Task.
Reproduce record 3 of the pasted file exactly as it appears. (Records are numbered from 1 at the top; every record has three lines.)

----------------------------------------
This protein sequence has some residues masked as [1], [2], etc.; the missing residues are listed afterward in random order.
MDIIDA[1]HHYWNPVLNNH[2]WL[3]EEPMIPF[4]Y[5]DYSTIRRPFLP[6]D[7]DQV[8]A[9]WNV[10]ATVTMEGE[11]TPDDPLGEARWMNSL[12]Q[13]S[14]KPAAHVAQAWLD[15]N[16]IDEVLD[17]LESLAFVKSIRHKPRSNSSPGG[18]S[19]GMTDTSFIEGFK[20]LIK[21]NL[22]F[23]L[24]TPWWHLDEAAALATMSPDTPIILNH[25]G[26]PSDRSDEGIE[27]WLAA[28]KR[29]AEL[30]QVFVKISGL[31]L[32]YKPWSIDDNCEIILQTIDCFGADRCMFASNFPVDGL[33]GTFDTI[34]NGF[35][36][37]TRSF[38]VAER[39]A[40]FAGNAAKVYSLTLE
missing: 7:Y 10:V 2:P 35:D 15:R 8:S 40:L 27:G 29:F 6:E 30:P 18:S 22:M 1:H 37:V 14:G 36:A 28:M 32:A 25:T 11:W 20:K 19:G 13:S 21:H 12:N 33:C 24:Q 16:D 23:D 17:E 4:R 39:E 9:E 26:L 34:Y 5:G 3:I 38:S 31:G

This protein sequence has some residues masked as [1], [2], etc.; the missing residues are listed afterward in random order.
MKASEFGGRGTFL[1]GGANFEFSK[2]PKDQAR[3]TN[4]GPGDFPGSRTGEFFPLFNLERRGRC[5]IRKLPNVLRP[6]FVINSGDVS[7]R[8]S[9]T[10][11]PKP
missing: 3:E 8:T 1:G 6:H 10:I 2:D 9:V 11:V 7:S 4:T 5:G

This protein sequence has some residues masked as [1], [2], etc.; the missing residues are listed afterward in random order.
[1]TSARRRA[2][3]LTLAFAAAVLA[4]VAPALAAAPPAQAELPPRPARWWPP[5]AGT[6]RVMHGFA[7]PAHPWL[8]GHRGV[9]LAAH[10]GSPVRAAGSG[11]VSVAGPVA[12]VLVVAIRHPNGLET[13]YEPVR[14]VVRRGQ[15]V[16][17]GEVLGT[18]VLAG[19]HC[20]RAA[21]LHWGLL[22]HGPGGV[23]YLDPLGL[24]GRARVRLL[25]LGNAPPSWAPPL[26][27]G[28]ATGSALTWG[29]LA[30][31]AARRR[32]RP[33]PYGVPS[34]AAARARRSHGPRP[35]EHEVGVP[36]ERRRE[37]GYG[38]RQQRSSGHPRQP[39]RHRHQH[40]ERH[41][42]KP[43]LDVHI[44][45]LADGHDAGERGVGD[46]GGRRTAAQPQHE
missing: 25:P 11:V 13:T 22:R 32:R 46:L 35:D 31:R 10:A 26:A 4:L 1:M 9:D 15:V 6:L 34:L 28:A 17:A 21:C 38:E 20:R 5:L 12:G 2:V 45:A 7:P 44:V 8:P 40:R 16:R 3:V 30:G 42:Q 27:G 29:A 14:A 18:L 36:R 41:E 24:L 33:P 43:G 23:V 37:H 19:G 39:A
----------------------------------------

This protein sequence has some residues masked as [1], [2], etc.; the missing residues are listed afterward in random order.
[1]TSARRRA[2][3]LTLAFAAAVLA[4]VAPALAAAPPAQAELPPRPARWWPP[5]AGT[6]RVMHGFA[7]PAHPWL[8]GHRGV[9]LAAH[10]GSPVRAAGSG[11]VSVAGPVA[12]VLVVAIRHPNGLET[13]YEPVR[14]VVRRGQ[15]V[16][17]GEVLGT[18]VLAG[19]HC[20]RAA[21]LHWGLL[22]HGPGGV[23]YLDPLGL[24]GRARVRLL[25]LGNAPPSWAPPL[26][27]G[28]ATGSALTWG[29]LA[30][31]AARRR[32]RP[33]PYGVPS[34]AAARARRSHGPRP[35]EHEVGVP[36]ERRRE[37]GYG[38]RQQRSSGHPRQP[39]RHRHQH[40]ERH[41][42]KP[43]LDVHI[44][45]LADGHDAGERGVGD[46]GGRRTAAQPQHE
missing: 25:P 11:V 13:T 22:R 32:R 46:L 35:D 31:R 10:A 26:A 4:L 1:M 9:D 15:V 6:L 34:L 28:A 17:A 21:C 38:E 20:R 5:L 12:G 2:V 45:A 7:P 44:V 8:P 40:R 16:R 3:V 30:G 42:Q 27:G 29:A 14:A 18:L 36:R 41:E 24:L 33:P 43:G 23:V 37:H 19:G 39:A